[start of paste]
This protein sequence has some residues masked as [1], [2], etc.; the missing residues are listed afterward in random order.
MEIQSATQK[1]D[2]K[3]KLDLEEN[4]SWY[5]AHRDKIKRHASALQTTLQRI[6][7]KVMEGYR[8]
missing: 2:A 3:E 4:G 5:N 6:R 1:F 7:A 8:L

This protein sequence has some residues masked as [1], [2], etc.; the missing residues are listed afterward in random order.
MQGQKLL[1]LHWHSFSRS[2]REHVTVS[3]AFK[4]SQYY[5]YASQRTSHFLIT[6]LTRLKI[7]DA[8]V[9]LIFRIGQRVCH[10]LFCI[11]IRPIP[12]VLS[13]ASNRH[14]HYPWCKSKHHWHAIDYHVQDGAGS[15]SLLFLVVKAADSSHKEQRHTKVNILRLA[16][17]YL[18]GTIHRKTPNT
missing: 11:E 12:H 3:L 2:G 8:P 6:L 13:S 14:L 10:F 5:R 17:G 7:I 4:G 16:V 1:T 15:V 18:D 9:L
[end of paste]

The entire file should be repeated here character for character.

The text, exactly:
This protein sequence has some residues masked as [1], [2], etc.; the missing residues are listed afterward in random order.
MEIQSATQK[1]D[2]K[3]KLDLEEN[4]SWY[5]AHRDKIKRHASALQTTLQRI[6][7]KVMEGYR[8]
missing: 2:A 3:E 4:G 5:N 6:R 1:F 7:A 8:L

This protein sequence has some residues masked as [1], [2], etc.; the missing residues are listed afterward in random order.
MQGQKLL[1]LHWHSFSRS[2]REHVTVS[3]AFK[4]SQYY[5]YASQRTSHFLIT[6]LTRLKI[7]DA[8]V[9]LIFRIGQRVCH[10]LFCI[11]IRPIP[12]VLS[13]ASNRH[14]HYPWCKSKHHWHAIDYHVQDGAGS[15]SLLFLVVKAADSSHKEQRHTKVNILRLA[16][17]YL[18]GTIHRKTPNT
missing: 11:E 12:H 3:L 2:G 8:P 6:L 13:S 14:L 10:F 5:R 17:G 7:I 4:G 16:V 1:T 15:V 18:D 9:L